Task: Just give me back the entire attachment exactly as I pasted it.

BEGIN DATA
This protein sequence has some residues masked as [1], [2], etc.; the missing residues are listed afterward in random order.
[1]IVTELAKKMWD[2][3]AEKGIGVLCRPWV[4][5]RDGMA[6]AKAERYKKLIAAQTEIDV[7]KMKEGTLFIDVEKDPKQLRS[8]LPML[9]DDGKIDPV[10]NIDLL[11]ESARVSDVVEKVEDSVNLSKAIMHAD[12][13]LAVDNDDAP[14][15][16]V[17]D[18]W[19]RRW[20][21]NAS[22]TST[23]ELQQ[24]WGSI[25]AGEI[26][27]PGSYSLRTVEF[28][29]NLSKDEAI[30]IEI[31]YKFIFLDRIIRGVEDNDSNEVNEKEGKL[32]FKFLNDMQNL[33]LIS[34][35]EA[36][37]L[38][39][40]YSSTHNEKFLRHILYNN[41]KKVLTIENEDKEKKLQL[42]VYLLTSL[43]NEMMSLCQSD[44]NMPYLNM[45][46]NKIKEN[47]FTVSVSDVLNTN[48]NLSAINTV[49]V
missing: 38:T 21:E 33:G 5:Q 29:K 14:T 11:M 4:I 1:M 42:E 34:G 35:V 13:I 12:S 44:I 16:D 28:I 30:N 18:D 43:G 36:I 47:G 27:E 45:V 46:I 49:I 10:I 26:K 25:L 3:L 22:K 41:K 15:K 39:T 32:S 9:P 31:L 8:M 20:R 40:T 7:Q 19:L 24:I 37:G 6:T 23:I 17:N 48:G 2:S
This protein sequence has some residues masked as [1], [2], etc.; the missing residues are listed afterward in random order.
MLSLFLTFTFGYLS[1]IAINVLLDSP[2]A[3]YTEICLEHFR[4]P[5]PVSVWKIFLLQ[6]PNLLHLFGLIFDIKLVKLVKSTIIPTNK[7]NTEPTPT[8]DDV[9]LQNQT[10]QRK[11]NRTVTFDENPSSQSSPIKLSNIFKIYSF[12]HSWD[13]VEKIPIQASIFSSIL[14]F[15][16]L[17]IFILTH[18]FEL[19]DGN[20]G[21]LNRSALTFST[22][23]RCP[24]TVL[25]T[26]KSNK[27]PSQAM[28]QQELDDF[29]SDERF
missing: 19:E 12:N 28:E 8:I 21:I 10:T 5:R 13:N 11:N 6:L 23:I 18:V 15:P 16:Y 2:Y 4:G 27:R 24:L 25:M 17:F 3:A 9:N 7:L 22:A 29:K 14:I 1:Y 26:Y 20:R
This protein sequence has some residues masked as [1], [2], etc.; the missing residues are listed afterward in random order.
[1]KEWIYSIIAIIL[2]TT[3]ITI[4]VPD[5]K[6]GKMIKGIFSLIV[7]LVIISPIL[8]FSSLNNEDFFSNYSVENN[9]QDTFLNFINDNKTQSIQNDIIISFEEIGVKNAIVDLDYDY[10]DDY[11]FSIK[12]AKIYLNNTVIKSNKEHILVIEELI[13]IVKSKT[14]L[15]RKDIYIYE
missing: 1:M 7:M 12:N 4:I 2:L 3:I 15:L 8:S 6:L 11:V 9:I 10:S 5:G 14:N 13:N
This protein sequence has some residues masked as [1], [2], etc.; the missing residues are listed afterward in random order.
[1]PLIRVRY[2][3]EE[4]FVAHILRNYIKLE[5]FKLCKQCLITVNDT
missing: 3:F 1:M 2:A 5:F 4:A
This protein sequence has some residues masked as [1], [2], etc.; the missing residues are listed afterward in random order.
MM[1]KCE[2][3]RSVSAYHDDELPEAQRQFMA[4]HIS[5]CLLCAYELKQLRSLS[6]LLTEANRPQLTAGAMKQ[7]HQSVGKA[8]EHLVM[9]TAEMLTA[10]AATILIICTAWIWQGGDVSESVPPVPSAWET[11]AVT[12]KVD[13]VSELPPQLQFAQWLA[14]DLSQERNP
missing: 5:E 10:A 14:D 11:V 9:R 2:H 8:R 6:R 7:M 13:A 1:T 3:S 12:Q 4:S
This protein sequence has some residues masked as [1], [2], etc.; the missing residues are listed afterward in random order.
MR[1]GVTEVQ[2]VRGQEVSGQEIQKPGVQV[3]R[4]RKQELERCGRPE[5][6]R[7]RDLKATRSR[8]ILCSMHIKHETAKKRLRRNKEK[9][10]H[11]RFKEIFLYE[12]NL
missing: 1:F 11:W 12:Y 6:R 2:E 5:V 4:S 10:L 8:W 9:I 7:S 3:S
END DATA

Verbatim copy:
This protein sequence has some residues masked as [1], [2], etc.; the missing residues are listed afterward in random order.
[1]IVTELAKKMWD[2][3]AEKGIGVLCRPWV[4][5]RDGMA[6]AKAERYKKLIAAQTEIDV[7]KMKEGTLFIDVEKDPKQLRS[8]LPML[9]DDGKIDPV[10]NIDLL[11]ESARVSDVVEKVEDSVNLSKAIMHAD[12][13]LAVDNDDAP[14][15][16]V[17]D[18]W[19]RRW[20][21]NAS[22]TST[23]ELQQ[24]WGSI[25]AGEI[26][27]PGSYSLRTVEF[28][29]NLSKDEAI[30]IEI[31]YKFIFLDRIIRGVEDNDSNEVNEKEGKL[32]FKFLNDMQNL[33]LIS[34][35]EA[36][37]L[38][39][40]YSSTHNEKFLRHILYNN[41]KKVLTIENEDKEKKLQL[42]VYLLTSL[43]NEMMSLCQSD[44]NMPYLNM[45][46]NKIKEN[47]FTVSVSDVLNTN[48]NLSAINTV[49]V
missing: 38:T 21:E 33:G 5:Q 29:K 14:T 11:M 4:I 1:M 42:E 34:G 35:V 13:I 12:S 44:I 16:D 28:I 30:N 18:D 43:G 36:I 47:G 27:E 45:V 46:I 49:I 10:I 26:K 25:L 3:L 22:K 41:K 15:K 39:T 32:S 9:P 31:L 8:M 20:R 40:T 7:Q 19:L 24:I 37:G 6:T 23:I 17:N 48:G 2:S
This protein sequence has some residues masked as [1], [2], etc.; the missing residues are listed afterward in random order.
MLSLFLTFTFGYLS[1]IAINVLLDSP[2]A[3]YTEICLEHFR[4]P[5]PVSVWKIFLLQ[6]PNLLHLFGLIFDIKLVKLVKSTIIPTNK[7]NTEPTPT[8]DDV[9]LQNQT[10]QRK[11]NRTVTFDENPSSQSSPIKLSNIFKIYSF[12]HSWD[13]VEKIPIQASIFSSIL[14]F[15][16]L[17]IFILTH[18]FEL[19]DGN[20]G[21]LNRSALTFST[22][23]RCP[24]TVL[25]T[26]KSNK[27]PSQAM[28]QQELDDF[29]SDERF
missing: 19:E 12:N 28:E 8:I 21:I 10:T 5:R 13:N 11:N 6:L 23:I 18:V 15:P 16:Y 2:Y 4:G 27:R 24:L 25:M 17:F 3:A 9:N 7:L 22:A 29:K 14:I 1:Y 26:Y 20:R
This protein sequence has some residues masked as [1], [2], etc.; the missing residues are listed afterward in random order.
[1]KEWIYSIIAIIL[2]TT[3]ITI[4]VPD[5]K[6]GKMIKGIFSLIV[7]LVIISPIL[8]FSSLNNEDFFSNYSVENN[9]QDTFLNFINDNKTQSIQNDIIISFEEIGVKNAIVDLDYDY[10]DDY[11]FSIK[12]AKIYLNNTVIKSNKEHILVIEELI[13]IVKSKT[14]L[15]RKDIYIYE
missing: 1:M 7:M 12:N 4:I 2:L 3:I 15:L 8:S 6:L 11:V 9:I 10:S 5:G 14:N 13:N
This protein sequence has some residues masked as [1], [2], etc.; the missing residues are listed afterward in random order.
[1]PLIRVRY[2][3]EE[4]FVAHILRNYIKLE[5]FKLCKQCLITVNDT
missing: 3:F 1:M 2:A 5:F 4:A
This protein sequence has some residues masked as [1], [2], etc.; the missing residues are listed afterward in random order.
MM[1]KCE[2][3]RSVSAYHDDELPEAQRQFMA[4]HIS[5]CLLCAYELKQLRSLS[6]LLTEANRPQLTAGAMKQ[7]HQSVGKA[8]EHLVM[9]TAEMLTA[10]AATILIICTAWIWQGGDVSESVPPVPSAWET[11]AVT[12]KVD[13]VSELPPQLQFAQWLA[14]DLSQERNP
missing: 5:E 10:A 14:D 11:V 9:R 2:H 8:R 6:R 7:M 13:A 1:T 3:S 12:Q 4:S
This protein sequence has some residues masked as [1], [2], etc.; the missing residues are listed afterward in random order.
MR[1]GVTEVQ[2]VRGQEVSGQEIQKPGVQV[3]R[4]RKQELERCGRPE[5][6]R[7]RDLKATRSR[8]ILCSMHIKHETAKKRLRRNKEK[9][10]H[11]RFKEIFLYE[12]NL
missing: 1:F 11:W 12:Y 6:R 2:E 5:V 4:S 10:L 8:W 9:I 7:S 3:S